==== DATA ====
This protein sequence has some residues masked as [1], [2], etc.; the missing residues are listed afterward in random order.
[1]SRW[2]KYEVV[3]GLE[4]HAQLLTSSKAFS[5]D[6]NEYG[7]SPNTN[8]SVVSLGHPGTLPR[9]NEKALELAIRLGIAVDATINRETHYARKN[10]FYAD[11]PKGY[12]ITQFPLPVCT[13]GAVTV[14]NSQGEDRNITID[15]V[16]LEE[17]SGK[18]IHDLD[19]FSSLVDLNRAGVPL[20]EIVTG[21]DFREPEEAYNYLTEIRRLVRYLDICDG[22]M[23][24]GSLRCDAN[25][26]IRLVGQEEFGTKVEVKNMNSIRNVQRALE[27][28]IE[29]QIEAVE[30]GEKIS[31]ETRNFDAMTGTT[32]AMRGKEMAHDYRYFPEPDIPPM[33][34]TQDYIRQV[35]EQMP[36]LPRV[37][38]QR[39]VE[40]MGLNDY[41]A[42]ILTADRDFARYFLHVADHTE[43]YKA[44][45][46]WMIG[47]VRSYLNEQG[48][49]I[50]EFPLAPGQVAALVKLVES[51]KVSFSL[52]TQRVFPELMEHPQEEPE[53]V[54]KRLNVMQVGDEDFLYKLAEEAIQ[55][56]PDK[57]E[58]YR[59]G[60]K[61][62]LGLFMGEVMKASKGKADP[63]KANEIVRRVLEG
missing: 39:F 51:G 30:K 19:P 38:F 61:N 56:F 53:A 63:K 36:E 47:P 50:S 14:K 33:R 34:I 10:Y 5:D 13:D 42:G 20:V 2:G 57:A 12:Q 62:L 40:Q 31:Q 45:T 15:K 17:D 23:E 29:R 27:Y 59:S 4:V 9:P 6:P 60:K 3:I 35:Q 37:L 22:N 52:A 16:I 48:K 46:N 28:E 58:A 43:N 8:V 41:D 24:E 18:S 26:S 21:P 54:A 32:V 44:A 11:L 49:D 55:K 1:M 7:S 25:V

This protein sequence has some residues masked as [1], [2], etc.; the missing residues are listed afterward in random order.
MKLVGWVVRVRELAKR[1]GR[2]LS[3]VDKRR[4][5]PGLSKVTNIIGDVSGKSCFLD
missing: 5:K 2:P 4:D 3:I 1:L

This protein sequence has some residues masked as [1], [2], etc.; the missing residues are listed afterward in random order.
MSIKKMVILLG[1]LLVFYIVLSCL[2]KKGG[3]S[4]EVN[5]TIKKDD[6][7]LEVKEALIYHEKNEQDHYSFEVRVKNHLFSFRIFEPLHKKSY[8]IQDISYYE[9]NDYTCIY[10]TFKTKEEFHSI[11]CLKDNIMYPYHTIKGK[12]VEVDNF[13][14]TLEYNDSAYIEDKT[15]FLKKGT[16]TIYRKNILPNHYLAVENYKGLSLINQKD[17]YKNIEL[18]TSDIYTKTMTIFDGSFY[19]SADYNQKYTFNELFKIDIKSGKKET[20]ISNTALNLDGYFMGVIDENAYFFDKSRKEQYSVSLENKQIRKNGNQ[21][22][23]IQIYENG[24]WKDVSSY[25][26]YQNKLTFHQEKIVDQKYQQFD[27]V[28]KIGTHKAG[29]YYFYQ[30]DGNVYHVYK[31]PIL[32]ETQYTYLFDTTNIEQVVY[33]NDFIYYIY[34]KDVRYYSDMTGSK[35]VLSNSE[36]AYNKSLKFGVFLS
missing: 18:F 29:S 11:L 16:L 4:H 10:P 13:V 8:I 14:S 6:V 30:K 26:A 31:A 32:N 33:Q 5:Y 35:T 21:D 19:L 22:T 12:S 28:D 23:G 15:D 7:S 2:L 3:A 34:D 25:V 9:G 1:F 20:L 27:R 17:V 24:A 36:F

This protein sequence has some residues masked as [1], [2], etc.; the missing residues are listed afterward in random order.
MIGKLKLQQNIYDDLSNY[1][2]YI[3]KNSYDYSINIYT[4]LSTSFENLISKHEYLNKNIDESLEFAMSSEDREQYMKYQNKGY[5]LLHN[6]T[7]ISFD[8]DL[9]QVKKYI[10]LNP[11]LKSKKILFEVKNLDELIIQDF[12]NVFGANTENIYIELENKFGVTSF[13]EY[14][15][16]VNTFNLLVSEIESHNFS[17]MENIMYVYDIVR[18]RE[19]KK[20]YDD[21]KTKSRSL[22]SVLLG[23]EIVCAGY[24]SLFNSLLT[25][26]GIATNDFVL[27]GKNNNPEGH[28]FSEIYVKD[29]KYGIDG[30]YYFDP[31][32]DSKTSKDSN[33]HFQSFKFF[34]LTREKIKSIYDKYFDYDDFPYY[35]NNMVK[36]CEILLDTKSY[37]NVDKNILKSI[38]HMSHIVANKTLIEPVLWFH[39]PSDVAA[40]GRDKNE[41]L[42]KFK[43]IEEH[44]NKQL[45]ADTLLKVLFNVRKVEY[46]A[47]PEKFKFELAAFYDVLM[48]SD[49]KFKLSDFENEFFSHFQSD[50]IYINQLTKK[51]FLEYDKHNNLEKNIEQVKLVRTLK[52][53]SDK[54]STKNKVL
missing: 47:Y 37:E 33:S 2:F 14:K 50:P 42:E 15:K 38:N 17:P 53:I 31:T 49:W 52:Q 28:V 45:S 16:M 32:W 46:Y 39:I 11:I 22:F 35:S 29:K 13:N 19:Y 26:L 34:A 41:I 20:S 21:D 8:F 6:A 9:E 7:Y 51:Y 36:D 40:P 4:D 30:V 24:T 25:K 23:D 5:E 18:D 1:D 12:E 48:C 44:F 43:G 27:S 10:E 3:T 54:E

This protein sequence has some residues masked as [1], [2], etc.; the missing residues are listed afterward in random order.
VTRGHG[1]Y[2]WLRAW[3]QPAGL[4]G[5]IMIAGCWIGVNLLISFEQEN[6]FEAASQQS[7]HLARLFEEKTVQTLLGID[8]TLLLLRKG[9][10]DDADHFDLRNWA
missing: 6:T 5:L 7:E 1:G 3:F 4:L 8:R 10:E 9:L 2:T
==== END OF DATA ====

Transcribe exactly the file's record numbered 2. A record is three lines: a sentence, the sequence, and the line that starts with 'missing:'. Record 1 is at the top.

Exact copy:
This protein sequence has some residues masked as [1], [2], etc.; the missing residues are listed afterward in random order.
MKLVGWVVRVRELAKR[1]GR[2]LS[3]VDKRR[4][5]PGLSKVTNIIGDVSGKSCFLD
missing: 5:K 2:P 4:D 3:I 1:L